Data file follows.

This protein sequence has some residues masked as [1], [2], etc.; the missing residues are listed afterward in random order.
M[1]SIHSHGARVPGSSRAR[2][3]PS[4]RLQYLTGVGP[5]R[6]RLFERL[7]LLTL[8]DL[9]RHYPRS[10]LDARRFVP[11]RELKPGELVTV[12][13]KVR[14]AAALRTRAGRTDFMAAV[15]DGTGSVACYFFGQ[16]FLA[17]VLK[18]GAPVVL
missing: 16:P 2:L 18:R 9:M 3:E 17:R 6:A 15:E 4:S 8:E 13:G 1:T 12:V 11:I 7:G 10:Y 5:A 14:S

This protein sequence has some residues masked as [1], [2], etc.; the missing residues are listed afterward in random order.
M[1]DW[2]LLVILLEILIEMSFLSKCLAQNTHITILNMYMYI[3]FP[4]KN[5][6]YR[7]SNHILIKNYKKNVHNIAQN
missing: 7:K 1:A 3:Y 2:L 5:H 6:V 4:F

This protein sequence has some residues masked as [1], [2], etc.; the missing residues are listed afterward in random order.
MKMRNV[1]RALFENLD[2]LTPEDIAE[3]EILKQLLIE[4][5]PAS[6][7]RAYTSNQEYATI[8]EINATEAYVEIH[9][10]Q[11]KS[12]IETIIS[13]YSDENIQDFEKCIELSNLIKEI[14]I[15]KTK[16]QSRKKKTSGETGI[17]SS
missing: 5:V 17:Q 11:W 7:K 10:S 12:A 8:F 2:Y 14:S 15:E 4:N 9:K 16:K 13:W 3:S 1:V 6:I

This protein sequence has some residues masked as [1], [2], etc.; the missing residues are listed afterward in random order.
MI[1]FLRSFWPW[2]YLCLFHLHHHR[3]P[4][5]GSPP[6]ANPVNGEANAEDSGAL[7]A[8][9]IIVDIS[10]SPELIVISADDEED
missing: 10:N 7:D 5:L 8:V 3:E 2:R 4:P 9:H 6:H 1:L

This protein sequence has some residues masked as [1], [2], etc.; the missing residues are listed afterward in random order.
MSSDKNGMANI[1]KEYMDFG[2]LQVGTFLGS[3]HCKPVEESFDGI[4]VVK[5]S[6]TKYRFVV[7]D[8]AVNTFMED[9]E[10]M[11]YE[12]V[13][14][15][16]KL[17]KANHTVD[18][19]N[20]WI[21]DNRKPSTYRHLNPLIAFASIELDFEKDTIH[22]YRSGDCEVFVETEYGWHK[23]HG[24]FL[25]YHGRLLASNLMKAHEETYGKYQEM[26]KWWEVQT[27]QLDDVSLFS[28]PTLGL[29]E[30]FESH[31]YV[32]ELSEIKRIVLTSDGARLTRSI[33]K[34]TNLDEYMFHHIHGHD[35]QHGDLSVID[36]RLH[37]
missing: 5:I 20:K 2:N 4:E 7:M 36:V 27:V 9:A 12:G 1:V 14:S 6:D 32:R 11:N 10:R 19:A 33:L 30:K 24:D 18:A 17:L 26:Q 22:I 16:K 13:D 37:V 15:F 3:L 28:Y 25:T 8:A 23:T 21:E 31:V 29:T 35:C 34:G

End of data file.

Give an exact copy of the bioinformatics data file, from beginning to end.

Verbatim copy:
This protein sequence has some residues masked as [1], [2], etc.; the missing residues are listed afterward in random order.
M[1]SIHSHGARVPGSSRAR[2][3]PS[4]RLQYLTGVGP[5]R[6]RLFERL[7]LLTL[8]DL[9]RHYPRS[10]LDARRFVP[11]RELKPGELVTV[12][13]KVR[14]AAALRTRAGRTDFMAAV[15]DGTGSVACYFFGQ[16]FLA[17]VLK[18]GAPVVL
missing: 16:P 2:L 18:R 9:M 3:E 17:R 6:A 15:E 4:S 8:E 13:G 1:T 12:V 11:I 7:G 10:Y 5:A 14:S

This protein sequence has some residues masked as [1], [2], etc.; the missing residues are listed afterward in random order.
M[1]DW[2]LLVILLEILIEMSFLSKCLAQNTHITILNMYMYI[3]FP[4]KN[5][6]YR[7]SNHILIKNYKKNVHNIAQN
missing: 7:K 1:A 3:Y 2:L 5:H 6:V 4:F

This protein sequence has some residues masked as [1], [2], etc.; the missing residues are listed afterward in random order.
MKMRNV[1]RALFENLD[2]LTPEDIAE[3]EILKQLLIE[4][5]PAS[6][7]RAYTSNQEYATI[8]EINATEAYVEIH[9][10]Q[11]KS[12]IETIIS[13]YSDENIQDFEKCIELSNLIKEI[14]I[15]KTK[16]QSRKKKTSGETGI[17]SS
missing: 5:V 17:Q 11:W 7:K 10:S 12:A 8:F 2:Y 14:S 15:E 4:N 9:K 16:K 13:W 3:S 1:V 6:I

This protein sequence has some residues masked as [1], [2], etc.; the missing residues are listed afterward in random order.
MI[1]FLRSFWPW[2]YLCLFHLHHHR[3]P[4][5]GSPP[6]ANPVNGEANAEDSGAL[7]A[8][9]IIVDIS[10]SPELIVISADDEED
missing: 10:N 7:D 5:L 8:V 3:E 2:R 4:P 9:H 6:H 1:L

This protein sequence has some residues masked as [1], [2], etc.; the missing residues are listed afterward in random order.
MSSDKNGMANI[1]KEYMDFG[2]LQVGTFLGS[3]HCKPVEESFDGI[4]VVK[5]S[6]TKYRFVV[7]D[8]AVNTFMED[9]E[10]M[11]YE[12]V[13][14][15][16]KL[17]KANHTVD[18][19]N[20]WI[21]DNRKPSTYRHLNPLIAFASIELDFEKDTIH[22]YRSGDCEVFVETEYGWHK[23]HG[24]FL[25]YHGRLLASNLMKAHEETYGKYQEM[26]KWWEVQT[27]QLDDVSLFS[28]PTLGL[29]E[30]FESH[31]YV[32]ELSEIKRIVLTSDGARLTRSI[33]K[34]TNLDEYMFHHIHGHD[35]QHGDLSVID[36]RLH[37]
missing: 5:I 20:K 2:N 4:E 7:M 36:V 27:V 9:A 12:G 1:V 14:S 6:D 32:R 11:N 10:R 19:A 33:L 30:K 24:D 18:A 17:L 26:Q 22:I 16:K 13:D 37:V 15:F 3:L 28:Y 25:T 8:A 23:T 21:E 31:V 29:T 35:C 34:G